But that's not all we have to say about consumption and consumer choices …
2. Shop Until Your Impact Drops
It's true. Fashion wreaks havoc on the planet. It accounts for 10% of the world's carbon emissions. Fashion production is a severe eco-pain point. And that's before leaving the manufacturing premises. Post-production clothing covers a lot of ground, emitting a flurry of emissions and guzzling fuel along the way.
Fortunately, caring for the planet is the ultimate good look. And by taking a few simple steps, you can alleviate pressure on the planet's resources while still looking great.
If you want to reduce your environmental impact, you will have to start shopping differently. Find sustainable marketplaces like ours, and shop there instead. Here are two other meaningful yet straightforward changes you can make to drop your carbon footprint drastically:
Quality That Lasts
Mass Market and Throw Away Fashion, more popularly known as 'fast fashion, are two significant culprits for clothing's influence on the environment. However, a countermovement has risen among textiles, called sustainable shopping.
Sustainable shopping is exactly what it says on the tin. It's shopping for clothing that'll go the distance. To shop sustainably is to focus on durability. In other words, to always be on the lookout for quality.
The more use you get out of a product, the better. Of course, that means you'll have to spend a little more, but the quality is always worth it, and it's all part and parcel of shopping consciously. So, henceforth, make shopping an investment.
In doing so, you'll be joining part of the slow fashion movement, which, contrary to Fast Fashion, is making rapid strides towards the future of all things fashion.
Smart Ordering & Online Shopping
Ordering online gets a bad rep, especially within consciously community. But, in reality, research has proven differently. In fact, most analyses to date have suggested that online shopping tends to generate fewer carbon dioxide (CO2) emissions, made clear by a 2013 study by MIT's Center for Transportation and Logistics. In addition, that same team determined distribution systems of the large U.S. online stores, thanks to their efficient and optimized distribution chains, contribute to an overall lower environmental impact than in-store shopping. However, a journalistic investigation published in 2019 found that the net positive can be outweighed by factors such as returns and various delivery attempts.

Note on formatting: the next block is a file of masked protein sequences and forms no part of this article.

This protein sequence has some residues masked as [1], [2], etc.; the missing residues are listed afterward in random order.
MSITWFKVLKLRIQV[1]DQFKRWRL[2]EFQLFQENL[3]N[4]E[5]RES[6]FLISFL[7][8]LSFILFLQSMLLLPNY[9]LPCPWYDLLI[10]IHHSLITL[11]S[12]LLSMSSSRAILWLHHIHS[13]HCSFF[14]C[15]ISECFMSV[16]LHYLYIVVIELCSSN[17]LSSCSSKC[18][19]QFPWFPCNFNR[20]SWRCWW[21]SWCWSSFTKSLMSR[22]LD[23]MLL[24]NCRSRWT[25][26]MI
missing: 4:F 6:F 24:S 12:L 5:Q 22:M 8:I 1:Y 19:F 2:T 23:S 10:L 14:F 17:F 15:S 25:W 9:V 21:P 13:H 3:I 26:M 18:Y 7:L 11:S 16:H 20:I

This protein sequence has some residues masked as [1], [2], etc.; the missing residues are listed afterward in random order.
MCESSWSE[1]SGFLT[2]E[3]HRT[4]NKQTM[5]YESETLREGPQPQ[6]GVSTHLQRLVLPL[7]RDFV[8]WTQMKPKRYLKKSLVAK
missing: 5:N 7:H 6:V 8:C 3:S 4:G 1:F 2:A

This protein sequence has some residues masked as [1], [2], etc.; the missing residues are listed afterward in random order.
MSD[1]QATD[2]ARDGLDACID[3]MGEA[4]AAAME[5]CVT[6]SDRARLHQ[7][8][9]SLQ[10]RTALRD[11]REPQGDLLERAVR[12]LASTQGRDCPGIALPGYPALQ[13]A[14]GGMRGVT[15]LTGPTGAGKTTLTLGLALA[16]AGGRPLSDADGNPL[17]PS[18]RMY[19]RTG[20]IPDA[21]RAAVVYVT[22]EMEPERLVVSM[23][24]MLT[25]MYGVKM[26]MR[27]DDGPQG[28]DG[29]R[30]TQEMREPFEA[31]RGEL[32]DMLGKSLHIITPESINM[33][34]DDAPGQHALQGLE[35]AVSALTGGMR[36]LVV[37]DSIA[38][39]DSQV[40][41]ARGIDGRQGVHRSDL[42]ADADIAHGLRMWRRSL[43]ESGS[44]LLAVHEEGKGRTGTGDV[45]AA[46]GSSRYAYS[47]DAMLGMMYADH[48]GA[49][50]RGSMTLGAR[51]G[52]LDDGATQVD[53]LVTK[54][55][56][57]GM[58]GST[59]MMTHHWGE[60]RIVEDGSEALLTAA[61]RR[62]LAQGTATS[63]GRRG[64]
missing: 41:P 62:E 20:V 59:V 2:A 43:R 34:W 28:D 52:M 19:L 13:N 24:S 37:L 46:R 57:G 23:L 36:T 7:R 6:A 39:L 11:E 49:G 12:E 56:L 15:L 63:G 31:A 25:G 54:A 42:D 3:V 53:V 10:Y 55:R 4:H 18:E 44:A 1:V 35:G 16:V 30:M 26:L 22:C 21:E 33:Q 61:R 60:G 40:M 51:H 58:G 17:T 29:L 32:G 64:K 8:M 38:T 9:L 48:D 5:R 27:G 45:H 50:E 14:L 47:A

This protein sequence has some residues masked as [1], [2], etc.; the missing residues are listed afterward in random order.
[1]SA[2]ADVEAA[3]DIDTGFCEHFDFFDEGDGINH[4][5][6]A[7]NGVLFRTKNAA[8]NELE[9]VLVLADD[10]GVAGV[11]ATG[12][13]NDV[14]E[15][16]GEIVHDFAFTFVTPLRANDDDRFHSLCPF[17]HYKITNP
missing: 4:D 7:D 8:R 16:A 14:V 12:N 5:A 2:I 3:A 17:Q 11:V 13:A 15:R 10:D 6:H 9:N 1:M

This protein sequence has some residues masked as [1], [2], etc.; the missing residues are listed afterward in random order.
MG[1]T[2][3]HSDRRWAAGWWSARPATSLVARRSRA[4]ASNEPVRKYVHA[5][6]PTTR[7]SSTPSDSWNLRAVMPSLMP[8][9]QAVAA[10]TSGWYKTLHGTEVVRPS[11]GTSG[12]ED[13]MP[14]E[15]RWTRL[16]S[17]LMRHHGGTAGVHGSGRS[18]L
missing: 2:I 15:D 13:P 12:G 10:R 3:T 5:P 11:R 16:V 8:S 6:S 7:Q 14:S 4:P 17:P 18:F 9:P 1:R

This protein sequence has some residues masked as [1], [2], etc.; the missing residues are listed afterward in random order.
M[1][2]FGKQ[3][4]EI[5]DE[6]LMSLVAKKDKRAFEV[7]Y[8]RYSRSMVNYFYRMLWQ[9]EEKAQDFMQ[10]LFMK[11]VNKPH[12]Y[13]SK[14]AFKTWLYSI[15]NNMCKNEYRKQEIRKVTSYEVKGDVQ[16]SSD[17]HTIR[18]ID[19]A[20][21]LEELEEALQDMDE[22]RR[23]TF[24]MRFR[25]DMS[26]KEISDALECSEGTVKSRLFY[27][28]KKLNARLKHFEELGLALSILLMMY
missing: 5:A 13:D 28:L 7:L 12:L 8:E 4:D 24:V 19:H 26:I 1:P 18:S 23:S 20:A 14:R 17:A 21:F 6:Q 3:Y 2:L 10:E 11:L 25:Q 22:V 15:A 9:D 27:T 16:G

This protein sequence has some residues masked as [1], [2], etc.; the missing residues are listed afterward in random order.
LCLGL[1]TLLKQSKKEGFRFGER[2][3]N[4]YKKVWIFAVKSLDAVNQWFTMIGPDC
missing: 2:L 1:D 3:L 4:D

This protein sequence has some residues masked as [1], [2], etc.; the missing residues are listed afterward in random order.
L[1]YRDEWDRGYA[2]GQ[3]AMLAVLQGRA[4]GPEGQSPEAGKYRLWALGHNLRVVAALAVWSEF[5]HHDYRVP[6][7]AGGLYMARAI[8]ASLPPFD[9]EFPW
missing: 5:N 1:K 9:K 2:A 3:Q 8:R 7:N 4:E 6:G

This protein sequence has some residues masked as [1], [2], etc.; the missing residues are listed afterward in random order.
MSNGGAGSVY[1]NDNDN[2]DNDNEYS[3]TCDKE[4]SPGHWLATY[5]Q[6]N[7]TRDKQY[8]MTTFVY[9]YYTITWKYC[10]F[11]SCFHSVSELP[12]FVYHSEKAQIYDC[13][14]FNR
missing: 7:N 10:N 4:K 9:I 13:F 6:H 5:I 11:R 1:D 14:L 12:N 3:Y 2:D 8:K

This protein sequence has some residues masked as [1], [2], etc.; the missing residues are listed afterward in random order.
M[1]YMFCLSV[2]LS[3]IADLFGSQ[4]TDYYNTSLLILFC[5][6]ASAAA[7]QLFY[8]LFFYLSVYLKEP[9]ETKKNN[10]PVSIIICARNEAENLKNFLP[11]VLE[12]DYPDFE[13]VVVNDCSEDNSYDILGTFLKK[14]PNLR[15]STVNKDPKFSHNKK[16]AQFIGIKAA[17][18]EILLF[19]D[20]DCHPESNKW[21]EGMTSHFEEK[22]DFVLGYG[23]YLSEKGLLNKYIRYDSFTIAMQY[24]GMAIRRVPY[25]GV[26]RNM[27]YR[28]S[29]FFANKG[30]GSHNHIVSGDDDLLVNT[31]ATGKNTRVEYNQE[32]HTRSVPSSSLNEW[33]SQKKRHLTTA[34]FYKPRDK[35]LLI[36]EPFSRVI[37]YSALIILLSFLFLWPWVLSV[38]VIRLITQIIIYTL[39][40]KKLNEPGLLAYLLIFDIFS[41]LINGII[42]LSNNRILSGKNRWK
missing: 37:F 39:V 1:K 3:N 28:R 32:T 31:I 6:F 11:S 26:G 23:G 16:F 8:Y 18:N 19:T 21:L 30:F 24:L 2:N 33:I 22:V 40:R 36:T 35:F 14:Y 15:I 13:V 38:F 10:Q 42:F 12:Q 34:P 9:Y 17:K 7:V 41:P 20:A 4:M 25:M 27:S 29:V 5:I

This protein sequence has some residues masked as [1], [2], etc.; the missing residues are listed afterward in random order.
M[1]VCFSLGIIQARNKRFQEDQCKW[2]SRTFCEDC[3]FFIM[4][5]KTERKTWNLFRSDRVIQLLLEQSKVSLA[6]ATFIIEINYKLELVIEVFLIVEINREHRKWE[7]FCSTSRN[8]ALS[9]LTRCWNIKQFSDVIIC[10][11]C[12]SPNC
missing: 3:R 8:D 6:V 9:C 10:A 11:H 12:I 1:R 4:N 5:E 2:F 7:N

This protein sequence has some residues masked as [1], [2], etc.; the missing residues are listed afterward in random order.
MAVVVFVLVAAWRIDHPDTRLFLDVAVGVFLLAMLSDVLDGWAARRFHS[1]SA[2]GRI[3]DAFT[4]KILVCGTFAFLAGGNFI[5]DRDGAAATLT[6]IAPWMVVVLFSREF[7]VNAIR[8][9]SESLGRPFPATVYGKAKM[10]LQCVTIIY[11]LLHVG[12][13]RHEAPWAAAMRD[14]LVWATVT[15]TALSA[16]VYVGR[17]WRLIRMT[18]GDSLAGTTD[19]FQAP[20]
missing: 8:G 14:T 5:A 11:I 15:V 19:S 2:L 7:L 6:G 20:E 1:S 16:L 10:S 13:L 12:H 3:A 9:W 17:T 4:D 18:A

So, the more items you buy in one go, the less impact per item purchased. Yes, you heard that right. While not precisely an incentive to buy more, you now have an excuse if you do. You can reduce your environmental impact by planning your shopping, concentrating on a single trip or shipment.
3. Think transport
Standing alone, transport accounts for around 1/5th of the earth's emissions. But that doesn't mean we should standstill. On the contrary, there are plenty of ways to get around that are kind to the planet and even kinder on your bank balance.
Make Good Use of Public Transport
An interesting fact: Did you know that public transport is 10 times safer per mile than traveling by automobile. That means you can reduce your chance of being in an accident by more than 90% simply by taking public transit instead of commuting by car.
We'd consider that a double whammy – taking care of yourself and the planet.
Better still, according to APTA, you could save $10,000 yearly by owning one less car and taking public transit instead. Or around $833 per month.
Modern-day life is allergic to inertia. If you're not at work, then you're picking up the kids. If you have no kids, you're picking up the shopping. For some, it's both and absolutely everything in between.